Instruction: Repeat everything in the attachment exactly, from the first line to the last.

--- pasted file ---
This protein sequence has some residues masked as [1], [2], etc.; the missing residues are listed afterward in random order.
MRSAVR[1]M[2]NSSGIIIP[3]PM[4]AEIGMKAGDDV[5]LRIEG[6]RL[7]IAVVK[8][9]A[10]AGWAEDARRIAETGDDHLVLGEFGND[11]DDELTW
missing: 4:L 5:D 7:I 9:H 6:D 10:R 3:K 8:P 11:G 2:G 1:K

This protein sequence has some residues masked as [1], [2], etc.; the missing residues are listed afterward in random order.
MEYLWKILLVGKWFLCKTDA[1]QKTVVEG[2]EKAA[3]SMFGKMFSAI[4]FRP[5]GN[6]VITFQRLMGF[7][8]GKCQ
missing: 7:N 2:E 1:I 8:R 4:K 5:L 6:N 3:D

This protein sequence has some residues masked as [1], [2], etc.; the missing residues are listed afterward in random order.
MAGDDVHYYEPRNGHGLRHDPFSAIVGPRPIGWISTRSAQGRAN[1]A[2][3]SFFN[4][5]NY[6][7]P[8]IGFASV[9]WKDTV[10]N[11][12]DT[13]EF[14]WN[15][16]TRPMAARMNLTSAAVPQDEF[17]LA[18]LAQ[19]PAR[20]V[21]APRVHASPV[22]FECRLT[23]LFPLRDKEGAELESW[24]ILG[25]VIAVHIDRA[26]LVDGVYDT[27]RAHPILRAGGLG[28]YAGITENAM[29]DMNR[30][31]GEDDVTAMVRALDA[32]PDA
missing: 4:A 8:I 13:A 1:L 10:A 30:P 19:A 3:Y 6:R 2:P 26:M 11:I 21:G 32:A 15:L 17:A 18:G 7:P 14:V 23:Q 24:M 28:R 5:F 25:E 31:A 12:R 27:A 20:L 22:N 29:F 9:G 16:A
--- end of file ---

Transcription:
This protein sequence has some residues masked as [1], [2], etc.; the missing residues are listed afterward in random order.
MRSAVR[1]M[2]NSSGIIIP[3]PM[4]AEIGMKAGDDV[5]LRIEG[6]RL[7]IAVVK[8][9]A[10]AGWAEDARRIAETGDDHLVLGEFGND[11]DDELTW
missing: 4:L 5:D 7:I 9:H 6:D 10:R 3:K 8:P 11:G 2:G 1:K

This protein sequence has some residues masked as [1], [2], etc.; the missing residues are listed afterward in random order.
MEYLWKILLVGKWFLCKTDA[1]QKTVVEG[2]EKAA[3]SMFGKMFSAI[4]FRP[5]GN[6]VITFQRLMGF[7][8]GKCQ
missing: 7:N 2:E 1:I 8:R 4:K 5:L 6:N 3:D

This protein sequence has some residues masked as [1], [2], etc.; the missing residues are listed afterward in random order.
MAGDDVHYYEPRNGHGLRHDPFSAIVGPRPIGWISTRSAQGRAN[1]A[2][3]SFFN[4][5]NY[6][7]P[8]IGFASV[9]WKDTV[10]N[11][12]DT[13]EF[14]WN[15][16]TRPMAARMNLTSAAVPQDEF[17]LA[18]LAQ[19]PAR[20]V[21]APRVHASPV[22]FECRLT[23]LFPLRDKEGAELESW[24]ILG[25]VIAVHIDRA[26]LVDGVYDT[27]RAHPILRAGGLG[28]YAGITENAM[29]DMNR[30][31]GEDDVTAMVRALDA[32]PDA
missing: 4:A 8:I 13:A 1:L 10:A 30:P 19:A 3:Y 6:R 2:P 26:M 11:I 21:G 32:A 15:L 17:A 18:G 7:P 14:V 23:Q 24:M 28:R 5:F 25:E 31:A 12:R 27:A 20:L 22:N 29:F 9:G 16:A